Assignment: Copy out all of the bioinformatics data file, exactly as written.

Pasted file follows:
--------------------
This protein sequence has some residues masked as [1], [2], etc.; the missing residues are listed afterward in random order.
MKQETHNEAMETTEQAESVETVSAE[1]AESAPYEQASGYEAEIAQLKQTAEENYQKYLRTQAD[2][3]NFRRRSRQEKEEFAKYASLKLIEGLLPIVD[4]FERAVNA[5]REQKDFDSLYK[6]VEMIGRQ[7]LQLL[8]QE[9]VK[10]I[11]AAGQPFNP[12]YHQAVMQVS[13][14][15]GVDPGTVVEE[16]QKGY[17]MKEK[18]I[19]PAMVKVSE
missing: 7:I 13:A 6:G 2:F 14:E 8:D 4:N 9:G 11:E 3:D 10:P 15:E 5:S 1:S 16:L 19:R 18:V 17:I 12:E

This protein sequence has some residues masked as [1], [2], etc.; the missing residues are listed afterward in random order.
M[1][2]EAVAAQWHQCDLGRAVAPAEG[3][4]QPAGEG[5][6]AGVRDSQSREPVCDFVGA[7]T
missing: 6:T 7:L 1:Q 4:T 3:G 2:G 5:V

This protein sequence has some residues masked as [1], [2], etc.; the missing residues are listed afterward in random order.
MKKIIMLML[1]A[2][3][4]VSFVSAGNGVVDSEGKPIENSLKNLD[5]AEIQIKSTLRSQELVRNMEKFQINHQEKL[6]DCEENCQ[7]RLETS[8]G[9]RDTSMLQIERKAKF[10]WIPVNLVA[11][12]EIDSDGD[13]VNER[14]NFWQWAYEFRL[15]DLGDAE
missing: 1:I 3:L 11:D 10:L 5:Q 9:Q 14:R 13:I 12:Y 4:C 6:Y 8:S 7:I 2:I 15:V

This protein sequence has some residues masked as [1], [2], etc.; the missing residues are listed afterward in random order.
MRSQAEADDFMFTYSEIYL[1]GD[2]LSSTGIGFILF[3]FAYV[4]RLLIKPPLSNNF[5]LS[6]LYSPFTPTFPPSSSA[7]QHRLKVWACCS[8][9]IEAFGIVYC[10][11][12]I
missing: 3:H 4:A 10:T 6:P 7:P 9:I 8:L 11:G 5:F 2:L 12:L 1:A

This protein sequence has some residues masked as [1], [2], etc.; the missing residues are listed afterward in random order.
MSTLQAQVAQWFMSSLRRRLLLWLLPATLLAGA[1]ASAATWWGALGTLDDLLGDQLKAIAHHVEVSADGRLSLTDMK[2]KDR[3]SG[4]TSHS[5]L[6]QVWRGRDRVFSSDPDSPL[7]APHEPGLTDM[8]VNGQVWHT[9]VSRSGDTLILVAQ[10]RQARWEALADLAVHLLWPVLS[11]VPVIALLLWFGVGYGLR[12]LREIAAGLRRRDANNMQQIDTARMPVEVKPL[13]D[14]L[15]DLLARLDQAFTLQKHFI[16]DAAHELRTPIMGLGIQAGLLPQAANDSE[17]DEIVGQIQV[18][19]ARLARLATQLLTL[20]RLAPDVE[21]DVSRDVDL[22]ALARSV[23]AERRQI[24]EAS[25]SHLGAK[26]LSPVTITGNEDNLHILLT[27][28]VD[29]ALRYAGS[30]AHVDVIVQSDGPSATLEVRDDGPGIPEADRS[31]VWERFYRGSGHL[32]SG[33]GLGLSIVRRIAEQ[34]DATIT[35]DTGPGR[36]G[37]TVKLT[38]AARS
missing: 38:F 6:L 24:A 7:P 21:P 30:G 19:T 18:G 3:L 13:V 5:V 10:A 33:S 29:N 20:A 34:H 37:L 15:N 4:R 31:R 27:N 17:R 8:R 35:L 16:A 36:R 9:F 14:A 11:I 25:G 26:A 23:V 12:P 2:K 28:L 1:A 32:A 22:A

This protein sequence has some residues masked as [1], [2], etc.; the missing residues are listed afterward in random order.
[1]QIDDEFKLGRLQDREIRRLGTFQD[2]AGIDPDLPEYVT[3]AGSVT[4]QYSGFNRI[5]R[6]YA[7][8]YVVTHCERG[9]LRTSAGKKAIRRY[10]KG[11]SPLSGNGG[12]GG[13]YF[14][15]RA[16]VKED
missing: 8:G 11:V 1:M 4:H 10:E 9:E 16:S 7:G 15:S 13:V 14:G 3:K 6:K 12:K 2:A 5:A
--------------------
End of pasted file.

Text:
This protein sequence has some residues masked as [1], [2], etc.; the missing residues are listed afterward in random order.
MKQETHNEAMETTEQAESVETVSAE[1]AESAPYEQASGYEAEIAQLKQTAEENYQKYLRTQAD[2][3]NFRRRSRQEKEEFAKYASLKLIEGLLPIVD[4]FERAVNA[5]REQKDFDSLYK[6]VEMIGRQ[7]LQLL[8]QE[9]VK[10]I[11]AAGQPFNP[12]YHQAVMQVS[13][14][15]GVDPGTVVEE[16]QKGY[17]MKEK[18]I[19]PAMVKVSE
missing: 7:I 13:A 6:G 2:F 14:E 8:D 4:N 9:G 11:E 3:D 10:P 15:E 5:S 1:S 16:L 19:R 18:V 17:I 12:E

This protein sequence has some residues masked as [1], [2], etc.; the missing residues are listed afterward in random order.
M[1][2]EAVAAQWHQCDLGRAVAPAEG[3][4]QPAGEG[5][6]AGVRDSQSREPVCDFVGA[7]T
missing: 6:T 7:L 1:Q 4:T 3:G 2:G 5:V

This protein sequence has some residues masked as [1], [2], etc.; the missing residues are listed afterward in random order.
MKKIIMLML[1]A[2][3][4]VSFVSAGNGVVDSEGKPIENSLKNLD[5]AEIQIKSTLRSQELVRNMEKFQINHQEKL[6]DCEENCQ[7]RLETS[8]G[9]RDTSMLQIERKAKF[10]WIPVNLVA[11][12]EIDSDGD[13]VNER[14]NFWQWAYEFRL[15]DLGDAE
missing: 1:I 3:L 11:D 10:L 5:Q 9:Q 14:R 13:I 12:Y 4:C 6:Y 8:S 7:I 2:I 15:V

This protein sequence has some residues masked as [1], [2], etc.; the missing residues are listed afterward in random order.
MRSQAEADDFMFTYSEIYL[1]GD[2]LSSTGIGFILF[3]FAYV[4]RLLIKPPLSNNF[5]LS[6]LYSPFTPTFPPSSSA[7]QHRLKVWACCS[8][9]IEAFGIVYC[10][11][12]I
missing: 3:H 4:A 10:T 6:P 7:P 9:I 8:L 11:G 5:F 2:L 12:L 1:A

This protein sequence has some residues masked as [1], [2], etc.; the missing residues are listed afterward in random order.
MSTLQAQVAQWFMSSLRRRLLLWLLPATLLAGA[1]ASAATWWGALGTLDDLLGDQLKAIAHHVEVSADGRLSLTDMK[2]KDR[3]SG[4]TSHS[5]L[6]QVWRGRDRVFSSDPDSPL[7]APHEPGLTDM[8]VNGQVWHT[9]VSRSGDTLILVAQ[10]RQARWEALADLAVHLLWPVLS[11]VPVIALLLWFGVGYGLR[12]LREIAAGLRRRDANNMQQIDTARMPVEVKPL[13]D[14]L[15]DLLARLDQAFTLQKHFI[16]DAAHELRTPIMGLGIQAGLLPQAANDSE[17]DEIVGQIQV[18][19]ARLARLATQLLTL[20]RLAPDVE[21]DVSRDVDL[22]ALARSV[23]AERRQI[24]EAS[25]SHLGAK[26]LSPVTITGNEDNLHILLT[27][28]VD[29]ALRYAGS[30]AHVDVIVQSDGPSATLEVRDDGPGIPEADRS[31]VWERFYRGSGHL[32]SG[33]GLGLSIVRRIAEQ[34]DATIT[35]DTGPGR[36]G[37]TVKLT[38]AARS
missing: 38:F 6:L 24:A 7:P 21:P 30:G 19:T 18:G 3:L 13:V 5:V 10:A 33:S 29:N 20:A 34:H 37:L 15:N 4:R 31:R 27:N 17:R 8:R 35:L 16:A 36:R 9:F 14:A 11:I 25:G 26:A 23:V 12:P 2:K 28:L 1:A 32:A 22:A

This protein sequence has some residues masked as [1], [2], etc.; the missing residues are listed afterward in random order.
[1]QIDDEFKLGRLQDREIRRLGTFQD[2]AGIDPDLPEYVT[3]AGSVT[4]QYSGFNRI[5]R[6]YA[7][8]YVVTHCERG[9]LRTSAGKKAIRRY[10]KG[11]SPLSGNGG[12]GG[13]YF[14][15]RA[16]VKED
missing: 8:G 11:V 1:M 4:H 10:E 9:E 16:S 7:G 15:S 13:V 14:G 3:K 6:K 12:K 2:A 5:A